How’s my goal of living in Italy working out? Pretty well. It hasn’t been easy or fast, but it has been steady.
I came to Florence at the end of November in 2016. I arrived with a student Visa, which let me live in Italy beyond the 90 days any American can stay in Europe as a tourist. I stayed in Florence for 11 months and successfully obtained the all important Permesso di Soggiorno with that Visa. The Permesso expired after 8 months, regardless of the fact that I had already paid for Italian language school for 12 months. Lesson 1: there is no logic.
I returned to the states in October of 2017, going from Florence to Chicago where it was necessary for me to go to the Italian Consulate to apply for an elective residency Visa. Such a Visa allows Americans like me, if we are fortunate enough to receive the Visa, to live in Italy under certain circumstances. Chicago was necessary for me because my home is in Denver and that’s the way that cookie is divided. I filed the myriad documents needed to show my eligibility for the elective residency Visa, and then went to Denver to wait its hoped-for arrival.
Fortunately, I received the Visa. But, it has certain conditions. I won’t enumerate them all, but one of the most important ones is that I am not allowed to have gainful employment in Italy. I cannot receive any payment from anyone in Italy. Doing so could result not only in my Visa being revoked, but the Italian government could prohibit me from ever setting foot in Italy again. It’s a powerful rule.
I returned to Florence in December of 2017, armed with my new elective residency Visa. The first step, then, once within the country, is that within 8 days, one must apply for the Permesso di Soggiorno. I applied for this before Christmas in 2017 and then began to wait for its arrival.
Some people will receive their Permesso within a month, or so they say. Others, like me, are not so lucky. I waited for 8 months to receive word that my new Permesso was ready for me to pick up at the police station, or the dreaded Questura.
In July of 2018, I received a text message telling me to appear at the Questura on a certain date in early August, at a certain time. I did as I was asked. I turned in my old, expired, student-based Permesso, and received my new one. Unfortunately, my new Permesso was already expired when I received it. You read that right. Welcome to Italy.
The true impact of this situation on my daily life was nil. As long as one re-applies for a new Permesso within a short period, and keeps the receipt of that application with them at all times, typically no problems will result. Fortunately, I have never been stopped by the police in Italy and asked to show my documents. Theoretically, even if the police did stop me and ask for my documents, the receipt of the new Permesso application would suffice.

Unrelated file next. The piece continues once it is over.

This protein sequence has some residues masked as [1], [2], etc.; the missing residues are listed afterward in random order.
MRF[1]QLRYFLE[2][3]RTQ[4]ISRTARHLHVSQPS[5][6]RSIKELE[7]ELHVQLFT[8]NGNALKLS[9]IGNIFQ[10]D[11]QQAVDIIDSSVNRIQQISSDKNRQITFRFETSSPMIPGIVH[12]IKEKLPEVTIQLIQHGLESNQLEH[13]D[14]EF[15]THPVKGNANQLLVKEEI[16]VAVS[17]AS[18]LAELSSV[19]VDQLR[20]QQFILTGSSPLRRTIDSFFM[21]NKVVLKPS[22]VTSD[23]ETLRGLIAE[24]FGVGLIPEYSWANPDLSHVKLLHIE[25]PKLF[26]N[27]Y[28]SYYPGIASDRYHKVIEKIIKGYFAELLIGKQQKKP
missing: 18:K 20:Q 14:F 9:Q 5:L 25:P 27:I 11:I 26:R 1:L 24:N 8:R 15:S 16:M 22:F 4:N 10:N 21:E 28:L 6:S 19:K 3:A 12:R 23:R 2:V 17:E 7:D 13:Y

I filed my new application for a new Permesso in late September of 2018. Of course I kept a copy of the receipt for fees paid for that application with me at all times.
And then I began the wait for my new Permesso.
So, what is the importance of this waiting period on my life? Again, on a daily basis it is unnoticeable. However, there are other steps that one needs to do to truly function in present day Italy after one receives the Permesso.
For example, I tried to open a bank account in Italy in the winter of 2017, while I had my student Visa and my related Permesso. With the assistance of an Italian friend, we could not find a bank that was willing to open an account for me. I suppose I was considered to be too transient to bother with.
At that time, I was warned about opening an Italian bank account in any case. Still not having one, I cannot tell you exactly why people recommended I NOT open an account, should I ever find a bank that was willing to let me. Why? As I understand it, bank accounts here are very different from what I’m used to in the USA. For starters, it is quite costly to maintain an account here. In any case, no bank would open an account for me if I didn’t have a current Permesso di Soggiorno. Although I never tried to open an account with just my receipt, perhaps I could have done so. It just didn’t seem worthwhile to try, so I didn’t. For months I expected to receive my new Permesso and then I would try. That was my plan
Once I received my elective residency Visa and had an actual, unexpired Permesso di Soggiorno, I could follow other steps. First among these is applying for a Certificato di Residenza. I still don’t understand why this is important to have, but it is. There are certain things I just accept here and just accept that it makes no sense to me. The Serenity Prayer comes in handy.